||Second edition of this work on treifus and nikor by R. Isaac ben Eliezer of Munkacs, author of Ohel Yizhak on shehita and treifus. This work on the pertinent sections of the Shulhan Arukh assembles all the work of rishonim and aharonim (earlier and later sages) adding to what he has written previously from such sages as Noda bi-Yhudah (R. Ezekiel Landau (1713–1793), Kanfei Yonah (R. Jonah Landsofer (1678–1712), Peri Megadim (R. Joseph Teomim (c. 1727-1792), Levushei Serad (R. David Solomon Eibeschutz), and many others. Also included are novellae from R. Shimon of Krimonai, av bet din Pest. There are approbations from R. Mordecai Benet, R. Moses Mintz of Brod, R. Moses Sofer (Hatam Sofer), R. Zevi Hirsch Heller, and R. Zevi Hirsch Oppenheim. The text is comprised of the Shulhan Arukh (29-55) in square letters and R. Isaac ben Eliezer’s commentary in rabbinic letters which is made up of Amudei Zahav a running commentary alongside of the text of the Shulhan Arukh and at the bottom Tikkun ha-Bayyat, a more discursive commentary.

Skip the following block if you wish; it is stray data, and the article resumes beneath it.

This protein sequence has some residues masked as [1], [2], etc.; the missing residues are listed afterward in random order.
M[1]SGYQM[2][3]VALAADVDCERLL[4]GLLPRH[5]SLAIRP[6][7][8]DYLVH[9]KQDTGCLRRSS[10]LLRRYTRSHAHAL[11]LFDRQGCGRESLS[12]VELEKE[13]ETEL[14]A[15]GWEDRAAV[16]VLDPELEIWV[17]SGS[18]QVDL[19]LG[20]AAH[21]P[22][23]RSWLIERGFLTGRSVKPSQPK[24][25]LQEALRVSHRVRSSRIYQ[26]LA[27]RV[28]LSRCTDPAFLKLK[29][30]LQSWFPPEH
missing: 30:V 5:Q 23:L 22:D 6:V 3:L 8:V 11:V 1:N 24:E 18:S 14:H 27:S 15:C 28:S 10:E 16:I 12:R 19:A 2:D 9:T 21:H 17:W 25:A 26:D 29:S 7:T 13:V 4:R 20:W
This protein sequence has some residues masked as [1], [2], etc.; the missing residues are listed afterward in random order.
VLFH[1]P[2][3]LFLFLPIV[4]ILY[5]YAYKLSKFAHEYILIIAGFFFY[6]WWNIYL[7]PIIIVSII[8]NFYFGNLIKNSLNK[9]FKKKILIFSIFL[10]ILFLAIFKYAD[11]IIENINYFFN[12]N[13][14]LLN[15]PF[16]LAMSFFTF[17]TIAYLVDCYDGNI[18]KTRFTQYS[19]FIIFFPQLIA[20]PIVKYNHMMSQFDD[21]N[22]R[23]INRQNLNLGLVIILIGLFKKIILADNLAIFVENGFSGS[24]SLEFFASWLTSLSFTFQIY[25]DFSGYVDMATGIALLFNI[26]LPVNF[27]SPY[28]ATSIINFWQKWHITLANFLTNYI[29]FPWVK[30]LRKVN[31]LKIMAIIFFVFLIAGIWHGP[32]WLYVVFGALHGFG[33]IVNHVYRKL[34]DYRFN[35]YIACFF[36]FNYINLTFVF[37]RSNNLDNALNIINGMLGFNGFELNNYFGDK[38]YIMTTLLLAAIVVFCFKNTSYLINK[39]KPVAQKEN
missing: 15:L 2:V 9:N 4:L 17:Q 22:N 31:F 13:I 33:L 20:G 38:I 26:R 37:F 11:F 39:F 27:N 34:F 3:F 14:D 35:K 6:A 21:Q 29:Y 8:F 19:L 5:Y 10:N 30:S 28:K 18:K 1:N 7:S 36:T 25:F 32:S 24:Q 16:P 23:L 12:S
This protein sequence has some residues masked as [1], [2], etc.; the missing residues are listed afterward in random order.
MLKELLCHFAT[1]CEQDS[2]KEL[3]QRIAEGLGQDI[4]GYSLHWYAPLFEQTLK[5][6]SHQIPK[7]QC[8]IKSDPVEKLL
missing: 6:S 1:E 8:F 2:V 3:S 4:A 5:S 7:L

Shehitah is the Jewish method of slaughtering permitted animals or birds for food. The underlying principle of the procedure is to kill the animal in the swiftest and most painless way possible by cutting horizontally across the throat, severing the trachea (windpipe), the esophagus, the jugular veins, and the carotid arteries. The knife (see below) is drawn across the throat of the animal in one or more swift, uninterrupted movements. In the case of animals most of the trachea and esophagus must be severed, while with birds it is sufficient to sever the largest part of either one. In the first instance, however, both are severed even in birds. "Then thou shalt kill of thy herd and of thy flock which the Lord hath given thee, as I have commanded thee" (Deut. 12:21) is the Pentateuchal basis of shehitah. Maimonides lists shehitah among the 613 commandments (Sefer ha-Mitzvot, 146) and rabbinic authorities state (Hul. 28a): "Moses was instructed concerning the rules of shehitah." It is forbidden to eat certain portions of "clean" animals. The sciatic nerve (nervus ischiadicus), for instance, must be removed before any animal, other than a bird, can be prepared for consumption. The prohibition is traced back to the blow inflicted upon Jacob: "Therefore the children of Israel eat not the sinew of the thigh-vein which is upon the hollow of the thigh unto this day" (Gen. 32:33). The fat portions (helev), attached to the stomach and intestines of an animal, sacrificed on the altar in biblical and Temple times, are also forbidden for consumption. They must be removed by porging (nikkur) the organs to which they are attached. The abdominal fat of oxen, sheep, or goats, unless it is covered by flesh, is forbidden (Lev. 3:17; 7:23–25).